This decision doesn’t address the most controversial question about the Electoral College, which is whether the U.S. should have one at all. A growing number of Democratic states are signing on to an anti-Electoral College initiative under which they would grant their electors to the winner of the nationwide popular vote. Because the Chiafalo decision affirms the authority of states to apportion electors, it doesn’t invalidate that effort.

Yet as Justice Thomas notes, the Constitution also contains “a brief list of powers removed from the States.” Among those is the ability to enter into interstate compacts without the consent of Congress. If the national-popular vote initiative gets enough signatories to do an end-run around the Electoral College, expect the interstate compact clause to be front and center in a challenge before the Supreme Court. And unlike Chiafalo, don’t expect that decision to be unanimous.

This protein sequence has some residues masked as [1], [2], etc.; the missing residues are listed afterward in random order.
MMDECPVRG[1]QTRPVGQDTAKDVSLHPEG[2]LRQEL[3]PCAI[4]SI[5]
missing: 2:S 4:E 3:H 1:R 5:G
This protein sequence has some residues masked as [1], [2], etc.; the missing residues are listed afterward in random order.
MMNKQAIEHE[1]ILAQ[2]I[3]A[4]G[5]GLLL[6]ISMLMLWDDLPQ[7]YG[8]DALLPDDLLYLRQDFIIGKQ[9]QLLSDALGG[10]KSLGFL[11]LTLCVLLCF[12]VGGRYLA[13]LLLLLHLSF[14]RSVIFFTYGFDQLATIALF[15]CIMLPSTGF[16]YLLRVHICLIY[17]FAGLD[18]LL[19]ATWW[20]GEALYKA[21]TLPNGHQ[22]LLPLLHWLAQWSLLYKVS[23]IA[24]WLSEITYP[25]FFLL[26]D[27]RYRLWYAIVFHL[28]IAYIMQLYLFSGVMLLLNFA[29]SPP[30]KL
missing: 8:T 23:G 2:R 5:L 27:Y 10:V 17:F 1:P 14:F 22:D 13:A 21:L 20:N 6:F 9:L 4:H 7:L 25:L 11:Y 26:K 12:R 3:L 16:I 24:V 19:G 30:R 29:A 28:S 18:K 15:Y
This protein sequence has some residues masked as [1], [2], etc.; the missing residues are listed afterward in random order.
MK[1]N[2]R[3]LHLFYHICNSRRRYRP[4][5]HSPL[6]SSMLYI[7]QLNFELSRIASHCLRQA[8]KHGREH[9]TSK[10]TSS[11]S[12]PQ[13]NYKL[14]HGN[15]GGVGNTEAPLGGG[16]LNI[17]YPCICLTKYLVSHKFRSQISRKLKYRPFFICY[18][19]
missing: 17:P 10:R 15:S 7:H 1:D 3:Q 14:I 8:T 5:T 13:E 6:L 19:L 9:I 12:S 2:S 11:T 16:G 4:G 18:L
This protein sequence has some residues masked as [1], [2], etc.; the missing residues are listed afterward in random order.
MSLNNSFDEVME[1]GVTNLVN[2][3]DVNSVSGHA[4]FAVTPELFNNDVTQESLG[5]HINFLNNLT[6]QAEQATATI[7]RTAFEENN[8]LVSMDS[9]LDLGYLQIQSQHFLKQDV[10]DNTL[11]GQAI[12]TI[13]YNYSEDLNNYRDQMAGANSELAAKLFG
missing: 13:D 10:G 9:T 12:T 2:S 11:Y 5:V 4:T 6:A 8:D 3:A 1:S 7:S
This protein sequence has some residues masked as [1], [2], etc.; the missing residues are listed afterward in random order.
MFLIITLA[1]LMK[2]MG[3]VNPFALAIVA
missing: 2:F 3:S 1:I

Renegade

SuperOwner
Mar 5, 2008
8,100
113
Texas
This decision doesn’t address the most controversial question about the Electoral College, which is whether the U.S. should have one at all.
And it never should, as it is Constitutionally mandated.

A growing number of Democratic states are signing on to an anti-Electoral College initiative under which they would grant their electors to the winner of the nationwide popular vote.
An epic shitstorm will result when a Democratic state has to vote against its own popular vote, for a Republican.

Yet as Justice Thomas notes, the Constitution also contains “a brief list of powers removed from the States.” Among those is the ability to enter into interstate compacts without the consent of Congress. If the national-popular vote initiative gets enough signatories to do an end-run around the Electoral College, expect the interstate compact clause to be front and center in a challenge before the Supreme Court.
Seems Thomas is already signaling in his mind the National Popular Vote Interstate Compact (NPVIC) is already DOA. Expect calls for him to recuse if it ever gets to the court.

https://en.wikipedia.org/wiki/National_Popular_Vote_Interstate_Compact